El Malpais National Monument - Ranger Cassie Branstetter - Life Amongst Ancient Lava Flows

Ancient lava flows compose a major part of a dramatic and barren landscape at El Malpais National Monument, located in the New Mexico desert just west of Albuquerque. Let’s talk lava flows, lava tubes and geology with Ranger Cassie Branstetter. Life flourishes unexpectedly in this environment, as it adapts to find a way to survive.

Show Notes found at: https://www.virtualkamper.com/pwpr4/
Help keep the show on the road: https://www.patreon.com/virtualkamper/

Topics Covered

About Cassie Branstetter

Cassie is the Lead Interpretive Ranger at El Malpais National Monument. Over the past 8 years, she’s worked at 10 different parks, including El Malpais for 6 months.

Cassie graduated college with a degree in anthropology and sociology. She became a park ranger through the Student Conservation Association. Her career started at Hovenweep NM and found the ideals of the park service matched her own: the mission of the NPS, teamwork, and appreciation of the natural beauty.

About El Malpais National Monument

The Spanish first arrived in the area with goods and cattle, expecting to cross the lava flow to quickly get to their final destination. However, they found it difficult to transport goods and cattle over the uneven surface of the lava rock. Thus, they named the area El Malpais, “The Badlands,” because it’s a bad land to traverse.

However, Native Americans in the area traveled over and transported goods across the lava rock long before the Spanish arrived.

El Malpais is a diverse landscape: sandstone bluffs, old lava flows, and a sandstone arch. It’s a high desert plain full of junipers, sages and desert brush. Douglas fir and ponderosa pine are found in little pockets of soil on the lava flow. The combination of the hard lava rock and green life creates a stunning environment.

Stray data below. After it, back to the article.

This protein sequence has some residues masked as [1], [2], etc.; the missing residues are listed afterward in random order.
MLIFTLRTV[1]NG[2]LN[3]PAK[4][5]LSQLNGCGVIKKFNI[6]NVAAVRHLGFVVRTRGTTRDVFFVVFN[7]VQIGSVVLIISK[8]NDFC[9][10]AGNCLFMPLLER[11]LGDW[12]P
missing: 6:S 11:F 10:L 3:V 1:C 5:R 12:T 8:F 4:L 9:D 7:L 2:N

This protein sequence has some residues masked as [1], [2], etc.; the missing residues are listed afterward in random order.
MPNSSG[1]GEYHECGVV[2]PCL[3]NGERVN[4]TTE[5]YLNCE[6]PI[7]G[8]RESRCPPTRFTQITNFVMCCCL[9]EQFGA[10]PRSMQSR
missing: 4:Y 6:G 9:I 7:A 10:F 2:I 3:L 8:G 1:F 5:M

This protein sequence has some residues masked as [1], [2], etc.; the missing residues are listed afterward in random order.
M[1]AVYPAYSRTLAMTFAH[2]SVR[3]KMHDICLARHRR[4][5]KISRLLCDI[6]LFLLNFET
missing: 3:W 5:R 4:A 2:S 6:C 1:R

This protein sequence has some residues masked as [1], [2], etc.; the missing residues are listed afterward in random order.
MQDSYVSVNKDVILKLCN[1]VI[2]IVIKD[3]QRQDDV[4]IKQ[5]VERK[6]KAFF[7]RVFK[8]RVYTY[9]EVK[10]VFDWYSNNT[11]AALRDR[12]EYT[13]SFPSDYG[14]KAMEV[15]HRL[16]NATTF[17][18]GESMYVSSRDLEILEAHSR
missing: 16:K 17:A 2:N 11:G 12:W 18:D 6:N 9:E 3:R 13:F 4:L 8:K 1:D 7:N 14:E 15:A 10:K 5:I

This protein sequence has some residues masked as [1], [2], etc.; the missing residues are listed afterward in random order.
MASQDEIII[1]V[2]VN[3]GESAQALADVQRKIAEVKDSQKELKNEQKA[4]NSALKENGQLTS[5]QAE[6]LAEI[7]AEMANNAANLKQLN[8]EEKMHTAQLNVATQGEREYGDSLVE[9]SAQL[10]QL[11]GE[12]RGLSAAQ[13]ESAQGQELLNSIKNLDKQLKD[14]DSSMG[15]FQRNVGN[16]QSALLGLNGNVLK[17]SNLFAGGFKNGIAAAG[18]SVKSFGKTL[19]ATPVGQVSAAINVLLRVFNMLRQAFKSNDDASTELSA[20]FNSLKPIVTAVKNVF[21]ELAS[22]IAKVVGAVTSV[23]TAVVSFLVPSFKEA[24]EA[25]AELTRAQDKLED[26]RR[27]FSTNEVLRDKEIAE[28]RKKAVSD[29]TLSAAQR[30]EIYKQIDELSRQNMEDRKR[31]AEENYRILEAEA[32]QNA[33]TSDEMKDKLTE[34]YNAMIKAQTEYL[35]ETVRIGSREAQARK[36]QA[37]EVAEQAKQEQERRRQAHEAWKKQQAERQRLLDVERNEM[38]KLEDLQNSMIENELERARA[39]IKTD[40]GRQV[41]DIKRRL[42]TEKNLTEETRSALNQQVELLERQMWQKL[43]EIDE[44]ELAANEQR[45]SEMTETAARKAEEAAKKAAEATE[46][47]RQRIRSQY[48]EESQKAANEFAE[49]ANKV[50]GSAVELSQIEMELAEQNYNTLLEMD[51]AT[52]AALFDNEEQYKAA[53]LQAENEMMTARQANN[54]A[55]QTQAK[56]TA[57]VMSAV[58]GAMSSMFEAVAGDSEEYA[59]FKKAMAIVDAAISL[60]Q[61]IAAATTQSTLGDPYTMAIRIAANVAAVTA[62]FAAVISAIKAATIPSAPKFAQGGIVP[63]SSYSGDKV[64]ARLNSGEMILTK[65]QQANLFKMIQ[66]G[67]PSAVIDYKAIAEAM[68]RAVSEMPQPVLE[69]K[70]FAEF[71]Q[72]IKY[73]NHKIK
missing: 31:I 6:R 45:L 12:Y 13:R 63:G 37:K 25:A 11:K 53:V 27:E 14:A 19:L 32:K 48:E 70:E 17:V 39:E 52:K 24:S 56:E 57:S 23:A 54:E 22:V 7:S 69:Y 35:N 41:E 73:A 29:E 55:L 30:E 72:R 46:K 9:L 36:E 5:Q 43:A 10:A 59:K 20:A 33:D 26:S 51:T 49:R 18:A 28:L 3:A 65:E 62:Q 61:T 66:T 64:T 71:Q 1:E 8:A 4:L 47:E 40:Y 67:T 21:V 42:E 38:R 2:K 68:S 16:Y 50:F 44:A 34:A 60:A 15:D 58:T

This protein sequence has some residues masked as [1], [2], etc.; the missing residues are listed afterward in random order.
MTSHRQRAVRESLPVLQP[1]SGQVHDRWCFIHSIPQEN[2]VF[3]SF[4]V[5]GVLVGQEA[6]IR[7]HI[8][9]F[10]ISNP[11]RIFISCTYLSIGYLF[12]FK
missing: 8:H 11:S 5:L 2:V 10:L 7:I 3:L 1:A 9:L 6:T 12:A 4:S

Geology of El Malpais

El Malpais is located on the edge of the Colorado Plateau on a thin part of the Earth’s crust. The thin crust allows magma to easily come up to the surface.

The volcanic activity in El Malpais bears similarities to others in NW New Mexico and NE Arizona. The activity started about 700,000 years ago. However, the visible lava flows are approx 60,000 – 3,900 years old. Older lava rock has been covered by newer lava flows.

In the El Malpais area, none of the volcanic locations are active today.

Lava Tubes & Other Lava Formations

The lava flow and features in El Malpais National Monument are like those currently produced in Hawaii. We can see how formations are made in Hawaii and compare that to the old flows in El Malpais to figure out how the features were created.

One of the primary features at El Malpais is the lava tubes. The top section of the lava hardens first due to the cooler air. This hardened section makes a crust, but the lava below the crust is still flowing into other areas. This can eventually create a tube once the lava below the surface leaves the area, but the top crust remains.

Lava Tube Caving

There are approximately 200 lava tube caves in El Malpais NM, and 5 are open to the public. Explorers can obtain a permit as long as they have the proper gear:

  • Gloves
  • Knee pads
  • Helmet
  • 3 Sources of Light

An additional rule of thumb is to go caving with 3 people. If one person is injured, one person can get help while the other stays with the injured individual.

The Puebloan People

Were people living in the area during the eruptions? We don’t know. There are archaic sites and ancestral Puebloan sites. However, they seem to be from after the lava flow.

There are other places in the National Park System where people were living in the area during lava flows. For example, at Sunset Crater National Monument in Flagstaff, AZ, there’s evidence of offerings made on the lava flows by people. Those flows are 1000 years old, making them younger than those found in El Malpais.

The Zuni and Acoma Pueblo lived never lived on the lava rock, but they did travel across it. On the Zuni-Acoma trail in El Malpais National Monument, you can see historic cairns built by the Puebloan People. The cairns were used to mark a trail across the lava flow.

Hiking shoes are known to be torn up on lava flow trails, but native peoples crossed the flows with yucca sandals. It’s astonishing they continued to use the trails for a very long period of time.

Unique Uses of Lava Flow Areas